Pregnant girls are now barred from school in my country Sierra Leone. The government has decided that as schools reopen this week for the first time since the vicious Ebola outbreak that has claimed over 10, 000 lives – and plunged our country into fear, lock downs, economic and emotional pain – pregnant girls should simply stay away. According to Dr. Minkailu Bah, the Minister of Education, Sierra Leone is “not going to legalize teenage pregnancy.”
To justify this baffling policy, the Minister and his supporters, including the Council of School Principals and the Head Teachers Association, have invoked custom (it’s not our “custom” to have pregnant girls in class with other girls who are “innocent”) and morality (pregnant girls are a “bad influence” on other girls). Human rights organizations and advocates like myself have expressed outrage and shock (you can sign my petition on the issue here.) As I asked the Minister on a recent BBC interview, show me one person who has seen a pregnant girl and thought, I also want to get pregnant. There’s simply no evidence of this “influence” – yet so far, nothing has convinced Bah to reconsider his position.
Public policy should not be based on notions of custom and selective applications of moral codes. But it’s worse than that. Let me explain.
One reason why this issue gained attention is because the Ebola crisis played a part. Schools have been closed for almost a year due to the epidemic, and girls have been forced to remain in often over-crowded households that have been under government-mandated lockdowns, sometimes for months on end. Sexual activity likely increased during this time and with no way for girls to access contraceptives, there’s a visible number of pregnant young girls around the country.
The Minister and his supporters have claimed, “If these girls really wanted to learn, they would use condoms or other methods of contraception.” This argument, of course, ignores some basic facts. In Sierra Leone, only 8.2% of females 15-49 years use any method of modern contraceptives. And only about 5% of young people aged 15-24 years said they used a condom the last time they had sex. To make matters worse, during the peak of the Ebola outbreak most of the Reproductive Health Centers were completely shut down, further diminishing an already abysmally limited service. And the use of condoms and other contraceptives often requires negotiation and bargaining clout that most poor young girls simply do not have.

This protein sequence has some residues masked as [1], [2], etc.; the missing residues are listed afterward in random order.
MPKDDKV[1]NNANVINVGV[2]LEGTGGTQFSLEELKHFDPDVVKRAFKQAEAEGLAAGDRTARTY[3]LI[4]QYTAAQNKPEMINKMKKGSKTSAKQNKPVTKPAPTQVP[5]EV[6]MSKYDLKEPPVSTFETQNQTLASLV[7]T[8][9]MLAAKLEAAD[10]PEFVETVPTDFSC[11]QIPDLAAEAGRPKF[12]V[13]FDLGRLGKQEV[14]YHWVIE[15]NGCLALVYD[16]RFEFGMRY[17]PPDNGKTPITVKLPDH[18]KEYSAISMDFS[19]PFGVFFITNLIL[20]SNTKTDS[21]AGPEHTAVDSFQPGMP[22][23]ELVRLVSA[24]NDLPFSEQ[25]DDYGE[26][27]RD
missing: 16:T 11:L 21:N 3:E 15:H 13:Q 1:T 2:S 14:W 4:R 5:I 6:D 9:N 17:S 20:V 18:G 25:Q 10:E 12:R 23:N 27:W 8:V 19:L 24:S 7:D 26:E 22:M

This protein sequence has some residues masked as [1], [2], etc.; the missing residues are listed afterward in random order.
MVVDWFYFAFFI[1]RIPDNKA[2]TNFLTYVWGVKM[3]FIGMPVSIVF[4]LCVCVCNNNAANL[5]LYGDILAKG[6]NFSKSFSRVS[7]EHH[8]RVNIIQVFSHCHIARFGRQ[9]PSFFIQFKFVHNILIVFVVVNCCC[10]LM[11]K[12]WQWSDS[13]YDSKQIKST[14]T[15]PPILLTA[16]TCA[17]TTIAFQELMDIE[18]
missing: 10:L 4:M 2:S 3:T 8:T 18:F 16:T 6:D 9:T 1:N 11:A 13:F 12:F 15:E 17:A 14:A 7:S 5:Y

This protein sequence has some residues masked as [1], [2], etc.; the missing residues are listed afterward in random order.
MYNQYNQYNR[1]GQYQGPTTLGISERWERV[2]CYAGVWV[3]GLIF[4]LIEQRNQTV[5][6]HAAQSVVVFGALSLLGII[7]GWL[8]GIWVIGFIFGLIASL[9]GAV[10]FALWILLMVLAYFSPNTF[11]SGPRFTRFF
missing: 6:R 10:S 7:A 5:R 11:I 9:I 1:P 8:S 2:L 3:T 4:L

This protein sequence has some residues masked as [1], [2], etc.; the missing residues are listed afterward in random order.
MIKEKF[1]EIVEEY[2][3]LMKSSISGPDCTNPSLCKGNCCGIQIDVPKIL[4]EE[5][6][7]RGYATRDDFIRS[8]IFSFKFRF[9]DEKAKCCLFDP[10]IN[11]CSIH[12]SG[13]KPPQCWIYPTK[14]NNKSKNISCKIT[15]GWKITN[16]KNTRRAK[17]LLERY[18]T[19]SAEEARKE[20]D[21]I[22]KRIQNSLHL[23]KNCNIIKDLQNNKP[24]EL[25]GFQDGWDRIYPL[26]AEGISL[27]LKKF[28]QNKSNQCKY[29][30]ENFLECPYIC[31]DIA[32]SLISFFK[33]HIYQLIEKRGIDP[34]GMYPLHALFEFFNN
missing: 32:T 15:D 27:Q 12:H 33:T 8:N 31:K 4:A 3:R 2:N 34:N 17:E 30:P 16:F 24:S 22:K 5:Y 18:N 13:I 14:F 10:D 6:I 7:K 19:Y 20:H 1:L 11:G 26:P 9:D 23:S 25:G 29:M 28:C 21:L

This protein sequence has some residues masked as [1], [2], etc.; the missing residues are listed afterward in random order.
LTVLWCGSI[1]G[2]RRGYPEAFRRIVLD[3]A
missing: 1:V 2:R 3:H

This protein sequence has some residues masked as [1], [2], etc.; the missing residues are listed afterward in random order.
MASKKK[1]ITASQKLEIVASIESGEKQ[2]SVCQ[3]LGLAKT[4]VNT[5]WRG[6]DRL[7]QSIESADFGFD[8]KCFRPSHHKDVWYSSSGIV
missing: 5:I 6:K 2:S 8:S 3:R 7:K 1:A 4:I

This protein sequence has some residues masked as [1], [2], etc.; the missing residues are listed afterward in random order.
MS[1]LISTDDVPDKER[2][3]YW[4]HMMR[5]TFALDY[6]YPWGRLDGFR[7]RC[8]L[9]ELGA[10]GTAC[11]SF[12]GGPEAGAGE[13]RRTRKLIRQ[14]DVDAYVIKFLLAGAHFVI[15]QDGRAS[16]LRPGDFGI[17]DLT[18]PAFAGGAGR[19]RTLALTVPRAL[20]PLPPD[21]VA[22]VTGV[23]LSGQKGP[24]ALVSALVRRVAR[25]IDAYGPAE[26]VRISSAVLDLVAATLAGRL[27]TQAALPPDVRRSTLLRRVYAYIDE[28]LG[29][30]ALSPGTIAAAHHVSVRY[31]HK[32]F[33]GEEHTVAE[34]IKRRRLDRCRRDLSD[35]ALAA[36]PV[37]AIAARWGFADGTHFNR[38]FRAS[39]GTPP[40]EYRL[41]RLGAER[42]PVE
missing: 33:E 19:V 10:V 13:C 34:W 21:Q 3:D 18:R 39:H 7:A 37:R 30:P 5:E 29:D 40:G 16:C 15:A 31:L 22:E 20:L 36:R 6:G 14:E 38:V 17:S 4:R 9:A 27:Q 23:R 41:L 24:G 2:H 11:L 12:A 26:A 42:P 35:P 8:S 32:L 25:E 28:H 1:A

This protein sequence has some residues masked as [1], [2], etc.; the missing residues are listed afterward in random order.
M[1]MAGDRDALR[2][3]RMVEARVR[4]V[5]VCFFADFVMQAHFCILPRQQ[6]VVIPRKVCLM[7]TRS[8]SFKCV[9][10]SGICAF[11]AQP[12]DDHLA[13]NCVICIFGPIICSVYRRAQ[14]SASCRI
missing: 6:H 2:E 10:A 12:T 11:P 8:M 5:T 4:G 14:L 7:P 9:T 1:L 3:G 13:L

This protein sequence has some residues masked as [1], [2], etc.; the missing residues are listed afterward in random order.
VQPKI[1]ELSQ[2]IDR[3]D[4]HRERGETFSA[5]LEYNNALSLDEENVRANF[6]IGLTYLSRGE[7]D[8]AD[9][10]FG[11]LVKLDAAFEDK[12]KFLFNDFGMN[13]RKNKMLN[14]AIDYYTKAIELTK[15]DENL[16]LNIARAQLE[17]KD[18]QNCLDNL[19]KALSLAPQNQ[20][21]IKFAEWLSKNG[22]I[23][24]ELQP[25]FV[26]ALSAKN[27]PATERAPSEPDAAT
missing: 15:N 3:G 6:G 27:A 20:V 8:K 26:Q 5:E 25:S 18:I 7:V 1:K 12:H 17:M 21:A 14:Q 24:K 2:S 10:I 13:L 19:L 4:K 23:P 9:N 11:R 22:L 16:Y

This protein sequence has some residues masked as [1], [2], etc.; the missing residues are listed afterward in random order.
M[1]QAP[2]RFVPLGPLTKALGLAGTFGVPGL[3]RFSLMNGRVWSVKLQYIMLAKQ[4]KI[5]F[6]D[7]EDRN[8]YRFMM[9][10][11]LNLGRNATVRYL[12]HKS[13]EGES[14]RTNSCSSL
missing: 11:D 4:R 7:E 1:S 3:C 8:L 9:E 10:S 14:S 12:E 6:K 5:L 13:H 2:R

Teenage pregnancy has actually been an issue in Sierra Leone for a long time. One in three girls aged 15-19 in Sierra Leone has been pregnant or had a child at least once. Sierra Leone also has one of the highest rates of early marriages in the world. About 20% of girls between 15-24 years are married by the age of 15, and about half of girls in Sierra Leone are married by the time they reach the legal age of consent (18 years). According to the Population Council analysis of Sierra Leone’s Demographic and Health Survey data in 2008, about 85% of girls in Sierra Leone aged 15-24 years said their first sexual encounter was with a man who was at least ten years older — so many of these sexual encounters are actually statutory rape cases that go unreported. These sets of figures are important because they show that most of what the Minister and his supporters call “immoral behavior” happen within the context of illegal actions committed against the girls; namely child marriage and statutory rape.
In addition, there is the issue of transactional sex. A young girl at a workshop I ran with rural girls in Port Loko, Sierra Leone in April 2013 told me that although she was in school, she helped take care of her younger sibling; whenever she lacked money for basic necessities, she was forced to sell sex. Her story is not unique. Poor girls across the country are often forced to sell sex in exchange for grades, food, jobs and pretty much anything they need from men in positions of power. (For example, Dr. Bah’s former Deputy Education Minister is currently in court for allegedly raping a girl who came to his office to ask for help with school fees.) Yet it’s the girls who are burdened with the moral stigma and condemnation for taking the only option that society often affords them.
Recently some advocates in Sierra Leone — including some prominent gender activists claiming they want to find a middle ground — have called for the creation of an alternative system of education just for pregnant girls. They argue that we can create a special system that takes care of their unique needs. But we already treat pregnant girls as near criminals, shunning them in the community. We have a school system – and economy — that is still struggling to find its feet after the Ebola crisis. Why would anyone believe that the government can create and run a high quality alternative school system? But more importantly — even if such a program were created (as it is in other countries), it should be the girl’s choice to opt into such a system.
Going to school is a fundamental human right guaranteed by the constitution of Sierra Leone and by international law. It’s a right that every child, including pregnant girls, should enjoy – even when it’s inconvenient for someone’s “views on morality.”
The tragedy of this policy extends beyond the impact on individual pregnant girls – it also affects our country. Every year a girl stays in school increases her chance of succeeding in life — of taking care of her family, of immunizing her baby and sending her to school, and of being an active member of a society capable of fighting diseases like Ebola. Every year she stays out of school; it’s twice as likely that she will never return. In a country with one of the highest adult illiteracy rates in the world, we should be busy building bridges for all to access education — instead we are building walls and shutting out hundreds. That has to change.